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What is breast cancer?

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Breast Cancer begins with a malignant tumor that starts in the breast. A malignant tumor is a group of mutated cells that form together and invade surrounding tissues. Mutations are abnormal changes in cells. Normal cells are in our genes and usually replace themselves with healthy new ones while the old ones die.  When a cell goes to replicates itself and mutates, this causes the cells to copy and replicate more mutant cells that form tumors.

Some tumors can be benign (harmless) or malignant (can be dangerous). The female breast is made up of lobules (milk producing glands) ducts (small tubes that carry milk from the lobules to the nipple), and stroma (fatty and connective tissues surrounding the ducts and lobules, blood vessels, and lymphatic vessels.

Types of Breast Cancer (Sources American Cancer Society

DCIS (Ductal Carcinoma in Situ)

DCIS is considered pre-cancer that is non-invasive. It happens when the cells that line the ducts look like cancer cells but have not spread (invacded) the walls of the ducts surrounding the breast tissue. Presently, there is no way to know with a degree of scientific certainly which DCIS cases will become invasive cancers.

LCIS (Lobular Carcinoma in Situ)

 LCIS looks like cancer cells growing in the lobules of the milk-producing glands of the breast, but they do not grow through the wall of the lobules and is not a true cancer. According to the American Cancer Society, “Women with this condition have a 7- to 11-fold increased risk of developing invasive cancer in either breast. For this reason, women with LCIS should make sure they have regular mammograms and doctor visits.”

Invasive Ductal Carcinoma (IDC)

 IDC is the most common breast cancer begins in the milk duct of the breast breaks through the wall of the duct, and grows into the fatty tissue of the breast. IDC can spread (metastasize) through the lymphatic system or bloodstream to other parts of the body.

Invasive (or Infiltrating) Lobular Carcinoma (ILC)

 ILC starts in the lobules (milk-producing glands) and is harder to detect by a mammogram than IDC. About 1 IDC in 10 is an ILC.

Inflammatory Breast Cancer (IBC)

This less common type of breast cancer is about 1% to 3% of all breast cancers. There is usually no single lump or tumor and instead it makes the skin of the breast feels warm and may give the breast a thick pitted appearance, while making the breast firmer, tender or itchy. In it’s early stages it is often misdiagnosed as an infection (mastitis) and treated with antibiotics. It’s hard to see on a mammogram and is frequently diagnosed after it has spread. For much more information about IBC go the IBC Foundation Network site at: https://www.theibcnetwork.org/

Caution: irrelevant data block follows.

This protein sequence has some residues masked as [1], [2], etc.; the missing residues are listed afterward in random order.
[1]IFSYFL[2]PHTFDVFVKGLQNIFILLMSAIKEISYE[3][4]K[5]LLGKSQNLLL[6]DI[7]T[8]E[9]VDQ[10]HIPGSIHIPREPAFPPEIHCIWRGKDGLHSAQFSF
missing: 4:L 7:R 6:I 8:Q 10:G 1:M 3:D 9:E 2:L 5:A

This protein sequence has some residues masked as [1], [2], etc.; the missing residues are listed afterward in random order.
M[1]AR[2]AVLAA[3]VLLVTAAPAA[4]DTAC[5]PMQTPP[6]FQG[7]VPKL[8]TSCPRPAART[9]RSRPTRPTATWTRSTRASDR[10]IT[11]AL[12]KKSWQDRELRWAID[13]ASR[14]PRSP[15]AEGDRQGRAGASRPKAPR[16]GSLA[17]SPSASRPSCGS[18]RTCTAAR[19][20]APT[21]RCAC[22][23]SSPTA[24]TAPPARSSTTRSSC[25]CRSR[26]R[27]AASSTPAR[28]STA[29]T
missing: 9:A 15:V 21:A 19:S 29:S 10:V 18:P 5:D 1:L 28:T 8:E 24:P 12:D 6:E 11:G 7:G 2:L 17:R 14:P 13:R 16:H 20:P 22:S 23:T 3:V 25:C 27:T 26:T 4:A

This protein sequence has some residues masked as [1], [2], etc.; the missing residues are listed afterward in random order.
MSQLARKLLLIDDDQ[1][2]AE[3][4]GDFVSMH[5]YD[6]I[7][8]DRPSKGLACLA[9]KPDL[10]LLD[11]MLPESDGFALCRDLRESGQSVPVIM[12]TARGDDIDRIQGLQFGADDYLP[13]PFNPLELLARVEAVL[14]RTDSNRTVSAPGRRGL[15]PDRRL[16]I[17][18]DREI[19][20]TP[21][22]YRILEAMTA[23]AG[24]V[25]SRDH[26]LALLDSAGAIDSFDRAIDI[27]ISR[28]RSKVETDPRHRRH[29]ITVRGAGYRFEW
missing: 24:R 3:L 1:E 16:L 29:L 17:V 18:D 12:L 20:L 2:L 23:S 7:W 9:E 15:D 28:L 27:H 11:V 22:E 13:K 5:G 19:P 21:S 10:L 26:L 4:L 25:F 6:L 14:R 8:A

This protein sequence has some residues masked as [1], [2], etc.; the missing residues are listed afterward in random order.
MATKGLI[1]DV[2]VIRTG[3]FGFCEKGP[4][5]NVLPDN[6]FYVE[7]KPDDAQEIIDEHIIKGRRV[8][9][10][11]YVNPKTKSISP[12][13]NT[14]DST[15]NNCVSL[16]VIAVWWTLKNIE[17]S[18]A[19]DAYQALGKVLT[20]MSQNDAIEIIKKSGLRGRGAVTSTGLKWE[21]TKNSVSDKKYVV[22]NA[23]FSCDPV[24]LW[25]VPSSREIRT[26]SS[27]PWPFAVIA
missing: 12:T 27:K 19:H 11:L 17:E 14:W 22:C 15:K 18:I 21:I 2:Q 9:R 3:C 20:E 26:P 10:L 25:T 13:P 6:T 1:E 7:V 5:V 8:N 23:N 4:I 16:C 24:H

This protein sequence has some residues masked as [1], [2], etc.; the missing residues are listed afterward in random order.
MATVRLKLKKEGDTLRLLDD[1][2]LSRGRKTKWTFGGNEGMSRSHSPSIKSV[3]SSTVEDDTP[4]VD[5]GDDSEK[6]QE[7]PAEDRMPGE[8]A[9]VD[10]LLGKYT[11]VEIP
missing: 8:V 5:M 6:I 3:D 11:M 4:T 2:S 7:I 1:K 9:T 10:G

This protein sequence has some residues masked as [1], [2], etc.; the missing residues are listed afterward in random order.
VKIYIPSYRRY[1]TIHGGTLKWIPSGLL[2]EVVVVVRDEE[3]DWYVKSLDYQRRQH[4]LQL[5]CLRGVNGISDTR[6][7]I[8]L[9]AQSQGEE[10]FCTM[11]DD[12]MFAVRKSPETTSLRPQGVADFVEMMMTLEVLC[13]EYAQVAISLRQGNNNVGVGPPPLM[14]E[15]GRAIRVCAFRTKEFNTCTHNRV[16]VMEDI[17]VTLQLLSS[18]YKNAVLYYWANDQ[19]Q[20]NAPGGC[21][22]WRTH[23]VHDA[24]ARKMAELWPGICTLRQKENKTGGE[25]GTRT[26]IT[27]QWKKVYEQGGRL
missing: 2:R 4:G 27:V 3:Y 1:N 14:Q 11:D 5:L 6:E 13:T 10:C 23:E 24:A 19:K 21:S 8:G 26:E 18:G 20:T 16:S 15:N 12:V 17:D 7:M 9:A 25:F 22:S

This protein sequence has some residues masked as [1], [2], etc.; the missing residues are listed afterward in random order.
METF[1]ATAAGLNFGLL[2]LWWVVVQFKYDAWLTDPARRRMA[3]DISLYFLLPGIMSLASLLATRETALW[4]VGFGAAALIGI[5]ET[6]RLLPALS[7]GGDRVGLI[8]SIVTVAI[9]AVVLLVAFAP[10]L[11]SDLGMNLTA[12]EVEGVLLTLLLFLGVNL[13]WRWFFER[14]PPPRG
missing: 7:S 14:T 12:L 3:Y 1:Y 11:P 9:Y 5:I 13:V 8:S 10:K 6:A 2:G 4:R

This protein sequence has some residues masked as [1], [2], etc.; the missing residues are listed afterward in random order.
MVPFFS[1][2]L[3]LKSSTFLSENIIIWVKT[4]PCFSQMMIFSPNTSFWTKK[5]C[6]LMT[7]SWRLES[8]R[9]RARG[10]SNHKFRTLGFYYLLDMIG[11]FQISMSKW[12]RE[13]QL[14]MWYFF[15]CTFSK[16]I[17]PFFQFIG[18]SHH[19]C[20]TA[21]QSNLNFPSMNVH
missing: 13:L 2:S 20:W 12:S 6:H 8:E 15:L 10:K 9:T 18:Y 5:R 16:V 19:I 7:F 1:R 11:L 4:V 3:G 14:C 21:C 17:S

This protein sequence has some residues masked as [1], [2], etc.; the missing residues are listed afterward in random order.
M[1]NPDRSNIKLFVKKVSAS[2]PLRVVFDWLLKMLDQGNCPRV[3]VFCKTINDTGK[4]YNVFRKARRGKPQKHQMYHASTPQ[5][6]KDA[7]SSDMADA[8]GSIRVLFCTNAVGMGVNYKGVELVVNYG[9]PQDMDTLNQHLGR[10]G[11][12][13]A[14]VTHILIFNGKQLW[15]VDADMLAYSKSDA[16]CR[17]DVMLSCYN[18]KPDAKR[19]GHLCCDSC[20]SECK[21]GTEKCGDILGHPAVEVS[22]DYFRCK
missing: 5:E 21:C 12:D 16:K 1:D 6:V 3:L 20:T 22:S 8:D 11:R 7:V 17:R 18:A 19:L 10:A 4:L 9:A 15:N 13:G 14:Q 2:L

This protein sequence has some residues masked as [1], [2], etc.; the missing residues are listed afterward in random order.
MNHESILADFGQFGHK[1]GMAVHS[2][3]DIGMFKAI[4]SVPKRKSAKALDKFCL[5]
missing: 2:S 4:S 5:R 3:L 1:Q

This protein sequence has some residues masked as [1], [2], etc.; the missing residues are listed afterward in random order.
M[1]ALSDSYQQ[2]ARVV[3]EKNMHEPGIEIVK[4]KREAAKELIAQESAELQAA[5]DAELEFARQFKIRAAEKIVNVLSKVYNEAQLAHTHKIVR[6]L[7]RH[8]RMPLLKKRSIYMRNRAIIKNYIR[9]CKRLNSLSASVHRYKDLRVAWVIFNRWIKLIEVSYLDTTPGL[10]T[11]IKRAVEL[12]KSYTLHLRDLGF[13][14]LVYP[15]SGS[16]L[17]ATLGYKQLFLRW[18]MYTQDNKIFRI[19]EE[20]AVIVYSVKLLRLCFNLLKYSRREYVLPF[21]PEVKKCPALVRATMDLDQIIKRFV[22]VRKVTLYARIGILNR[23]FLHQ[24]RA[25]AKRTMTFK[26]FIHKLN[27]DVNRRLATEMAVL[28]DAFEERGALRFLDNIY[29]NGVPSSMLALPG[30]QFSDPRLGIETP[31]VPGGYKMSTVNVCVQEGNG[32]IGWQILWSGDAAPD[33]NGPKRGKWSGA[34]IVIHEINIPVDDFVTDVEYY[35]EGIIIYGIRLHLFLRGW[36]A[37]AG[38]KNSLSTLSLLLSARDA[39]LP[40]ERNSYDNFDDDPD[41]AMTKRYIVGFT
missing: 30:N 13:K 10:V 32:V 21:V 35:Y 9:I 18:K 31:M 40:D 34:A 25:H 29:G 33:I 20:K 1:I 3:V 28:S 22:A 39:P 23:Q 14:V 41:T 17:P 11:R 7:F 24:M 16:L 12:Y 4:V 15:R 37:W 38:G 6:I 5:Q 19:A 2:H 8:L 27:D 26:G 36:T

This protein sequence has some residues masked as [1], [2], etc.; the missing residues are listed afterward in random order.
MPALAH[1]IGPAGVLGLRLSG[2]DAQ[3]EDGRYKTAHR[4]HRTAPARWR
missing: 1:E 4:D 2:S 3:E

Triple Negative Breast Cancer (TNBC)

TNBC refers to breast cancer that does not express the gens for the estrogen receptor (ER), progesterone receptor (PR) and HER2neu. It is more difficult to treat since many treatment options target these receptors.  The relapse rate of triple negative breast cancer tends to recur within 3-5 years while hormone positive cancer tends to recur later than that. For more information about TNBC go to: http://www.tnbcfoundation.org/

Metaplastic Breast Cancer (MplBC)

MplBC is a rare form of breast cancer occurring in 1-5% of cases. Like invasive breast cancer it starts in the milk ducts but the tumors are made up entirely of other types of cells or mixed with glandular cells and will also have mesenchymal cells. MplBC usually have a lower incidence of nodal involovement, larger tumors at presentation, more likely to be triple negative breast cancers  (about 83%0 and are known for a poorer prognosis. For more detailed information about MplBC please go to: http://www.metaplasticbc.com/

What if I am diagnosed?

A breast cancer diagnosis can be quite alarming. It’s a disease that no one deserves and there are lots of resources to help you understand more about breast cancer. We are going to write some basic information about breast cancer and refer you to other organizations that give much more detailed explanations to help you understand more about breast cancer. While breast cancer is most common in women, men can also get breast cancer. For more information about male breast cancer please see the American Cancer Society document, Breast Cancer in Men- http://www.cancer.org/cancer/breastcancerinmen/detailedguide/breast-cancer-in-men-detailed-guide-toc.

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